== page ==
Like other full-size SUVs from GM, the Escalade is equipped with a Tow/Haul mode. Press a button on the end of the shift stalk and the Tow mode reduces hunting among gears by delaying upshifts and downshifts. The shifting is also harder and more abrupt. This reduces heat buildup in the transmission when towing reducing wear.
The computer-controlled all-wheel-drive system directs engine power where it's needed and compensates whenever and wherever wheel spin occurs. In dry conditions, the front wheels get 38 percent of the driving torque, and the rear wheels get 62 percent; as any wheel slips, torque is transferred away, until it can be restored to regain that 38/62 optimum split. This increases stability and performance in slippery conditions.
The computer-controlled self-leveling suspension with extra large high-tech Bilstein shock absorbers sounds impressive on paper ('through a complex software algorithm, it computes the individual optimal shock demand for each wheel'), but paper is easy, the road is rough. In simpler words, we think the Escalade feels floaty. There's a switch on the dash that allows a suspension setting for towing or off-road. In the Columbia River valley where wind reigns supreme, the Escalade did not feel as stable as it should be. And you can feel the patches on the freeway more than you might like to. On two-lanes with curves it doesn't feel as agile as a BMW X5-or even a Ford Expedition, for that matter-but at least there isn't a lot of body roll.
The Escalade feels very stable when driven hard through on-ramps and off-ramps. In back-to-back driving with a Lexus LX 470, the Escalade felt more stable in corners and in braking-and-turning maneuvers.
The brakes are four-wheel disc with ABS, 12-inch diameter front, 13-inch rear, not ventilated. That doesn't sound impressive for such as big vehicle, particularly if it's headed downhill with a trailer weighing the maximum 8500 pounds towing capacity. But they felt good in hard use on winding roads and delivered stable performance under hard braking. The brakes are an enormous improvement over the brakes that used to come on Suburbans.
The 2002 Cadillac Escalade is one of the most luxurious SUVs available. It's distinctive with flashy styling. It has lots of horsepower, but lots of weight to move. It feels more stable than other full-size SUVs. It comes with three rows of seats and is rated to carry up to eight people, but it's much more comfortable with two rows of seats and four people aboard.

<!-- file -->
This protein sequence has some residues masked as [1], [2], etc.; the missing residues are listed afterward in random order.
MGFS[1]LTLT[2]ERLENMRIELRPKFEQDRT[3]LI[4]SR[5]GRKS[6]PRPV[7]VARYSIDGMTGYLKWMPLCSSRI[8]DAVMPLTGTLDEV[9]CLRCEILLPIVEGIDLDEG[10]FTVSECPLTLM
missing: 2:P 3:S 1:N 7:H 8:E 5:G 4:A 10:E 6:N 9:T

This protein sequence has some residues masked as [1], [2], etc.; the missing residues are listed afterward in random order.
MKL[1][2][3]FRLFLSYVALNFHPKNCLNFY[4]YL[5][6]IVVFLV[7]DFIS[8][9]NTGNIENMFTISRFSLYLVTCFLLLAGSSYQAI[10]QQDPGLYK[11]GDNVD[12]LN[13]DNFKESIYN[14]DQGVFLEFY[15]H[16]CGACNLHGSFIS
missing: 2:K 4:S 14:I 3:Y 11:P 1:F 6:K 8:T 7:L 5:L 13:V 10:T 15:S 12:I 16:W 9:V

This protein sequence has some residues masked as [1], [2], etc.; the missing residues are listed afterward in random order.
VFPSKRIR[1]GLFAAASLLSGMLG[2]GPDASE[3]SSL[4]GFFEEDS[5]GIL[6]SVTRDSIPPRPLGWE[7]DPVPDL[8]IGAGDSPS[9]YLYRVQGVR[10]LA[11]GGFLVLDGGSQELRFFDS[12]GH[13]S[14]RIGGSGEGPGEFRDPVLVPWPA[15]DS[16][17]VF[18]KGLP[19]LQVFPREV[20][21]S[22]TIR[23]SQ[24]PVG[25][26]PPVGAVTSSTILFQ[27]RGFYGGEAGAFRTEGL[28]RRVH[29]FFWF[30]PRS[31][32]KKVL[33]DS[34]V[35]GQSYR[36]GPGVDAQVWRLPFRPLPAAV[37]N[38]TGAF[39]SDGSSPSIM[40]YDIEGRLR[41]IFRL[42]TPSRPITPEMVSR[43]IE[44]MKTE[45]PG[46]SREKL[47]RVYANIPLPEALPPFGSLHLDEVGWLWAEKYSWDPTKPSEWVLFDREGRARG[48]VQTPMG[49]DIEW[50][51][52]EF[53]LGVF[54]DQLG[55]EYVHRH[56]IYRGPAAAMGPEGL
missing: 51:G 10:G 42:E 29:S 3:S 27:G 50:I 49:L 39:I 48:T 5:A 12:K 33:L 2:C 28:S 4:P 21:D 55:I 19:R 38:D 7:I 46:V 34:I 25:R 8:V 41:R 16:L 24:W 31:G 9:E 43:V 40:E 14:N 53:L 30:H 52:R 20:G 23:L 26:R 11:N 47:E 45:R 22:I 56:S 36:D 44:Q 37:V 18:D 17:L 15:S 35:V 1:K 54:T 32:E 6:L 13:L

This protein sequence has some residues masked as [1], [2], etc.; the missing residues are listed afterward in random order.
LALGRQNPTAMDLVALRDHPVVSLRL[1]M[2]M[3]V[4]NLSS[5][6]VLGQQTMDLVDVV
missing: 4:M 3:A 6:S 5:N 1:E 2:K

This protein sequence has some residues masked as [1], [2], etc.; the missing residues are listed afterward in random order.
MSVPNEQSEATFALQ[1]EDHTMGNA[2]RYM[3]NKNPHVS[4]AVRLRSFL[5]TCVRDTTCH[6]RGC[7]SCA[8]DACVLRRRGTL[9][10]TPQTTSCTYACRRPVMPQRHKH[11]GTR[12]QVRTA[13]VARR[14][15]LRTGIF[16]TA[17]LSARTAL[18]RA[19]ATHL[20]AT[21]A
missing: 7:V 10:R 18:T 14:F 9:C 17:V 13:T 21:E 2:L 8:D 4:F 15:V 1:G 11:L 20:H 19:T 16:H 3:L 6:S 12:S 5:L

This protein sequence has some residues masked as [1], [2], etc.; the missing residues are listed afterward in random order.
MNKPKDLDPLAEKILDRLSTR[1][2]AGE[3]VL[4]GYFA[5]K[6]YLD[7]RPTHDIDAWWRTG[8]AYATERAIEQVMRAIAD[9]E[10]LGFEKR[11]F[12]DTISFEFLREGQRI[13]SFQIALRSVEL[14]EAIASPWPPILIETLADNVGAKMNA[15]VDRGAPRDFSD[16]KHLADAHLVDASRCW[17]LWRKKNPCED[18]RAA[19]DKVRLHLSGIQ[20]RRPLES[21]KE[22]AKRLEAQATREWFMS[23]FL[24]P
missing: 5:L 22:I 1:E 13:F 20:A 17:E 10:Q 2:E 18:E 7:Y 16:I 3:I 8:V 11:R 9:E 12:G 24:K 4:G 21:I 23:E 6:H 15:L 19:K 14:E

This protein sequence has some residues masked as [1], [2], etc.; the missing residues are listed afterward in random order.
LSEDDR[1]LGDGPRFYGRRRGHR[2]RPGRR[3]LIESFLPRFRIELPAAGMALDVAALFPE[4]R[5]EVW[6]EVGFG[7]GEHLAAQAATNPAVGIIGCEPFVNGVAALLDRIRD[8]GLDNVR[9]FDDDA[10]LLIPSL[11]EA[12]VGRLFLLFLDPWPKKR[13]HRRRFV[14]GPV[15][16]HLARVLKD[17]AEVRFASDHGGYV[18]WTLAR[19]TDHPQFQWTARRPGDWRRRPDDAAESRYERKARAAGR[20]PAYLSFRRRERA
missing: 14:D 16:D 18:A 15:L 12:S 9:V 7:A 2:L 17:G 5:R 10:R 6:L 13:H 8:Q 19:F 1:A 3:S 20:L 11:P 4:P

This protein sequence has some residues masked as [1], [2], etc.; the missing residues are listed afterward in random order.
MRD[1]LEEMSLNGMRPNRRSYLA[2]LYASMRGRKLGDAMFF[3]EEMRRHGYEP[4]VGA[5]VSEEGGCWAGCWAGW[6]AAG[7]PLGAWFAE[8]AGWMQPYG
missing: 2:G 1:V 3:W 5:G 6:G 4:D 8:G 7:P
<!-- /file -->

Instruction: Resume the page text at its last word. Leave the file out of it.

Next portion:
2WD ($47,290); AWD ($50,285).
Options As Tested
power glass sunroof ($1550).
AWD Escalade ($50,285).Black tie pickup.
The 2002 Cadillac Escalade EXT is a new model in a new market: the luxury sport utility truck (SUT) segment. It combines the stowage and hauling capabilities of a full-sized pick-up truck with the people-carrying capacity of an SUV, packaged with the creature comforts of a luxury car.
Cadillac Escalade EXT is designed to give drivers an alternative to owning an SUV and a truck. It comes with full-time four-wheel drive, five-passenger seating, a spacious interior and the unmatched cargo space of a full pick-up bed. Thanks to GM's Midgate it can be quickly converted from a people hauler to a hay hauler.
This new luxury SUT, as it is called, follows on the heels of Lincoln's Blackwood, which arrived in dealerships in June 2001. The Cadillac Escalade EXT is based on the Chevy Avalanche, which also features the Midgate.
Cadillac's luxury sport-utility truck is, of course, designed for an upscale audience. Trucks are popular with this crowd, and Cadillac says nearly a fourth of all of its customers own a pickups. At the same time, an increasing number of SUV buyers are women - and that's particularly true of the Escalade SUV. Surely, some of these people would like Cadillac levels of luxury and technology combined with a pickup bed, so, voila! Escalade EXT.
With aggressive styling and a powerful 345-horsepower V8 the new Escalade EXT is no pussycat. Park it next to your average SUV and it looks like it would eat it for lunch. All of this comes at a price.
EXT starts at $49,990. Only one well-equipped model is available, which comes loaded with the Midgate storage system, GM's OnStar communications and navigation system, Stabilitrak traction control and road-sensing suspension, four-wheel ABS, front and side airbags, and Ultrasonic Rear Parking Assist.
There are two options only: a tinted-glass, power-assisted sunroof ($1550) and premium paint ($995).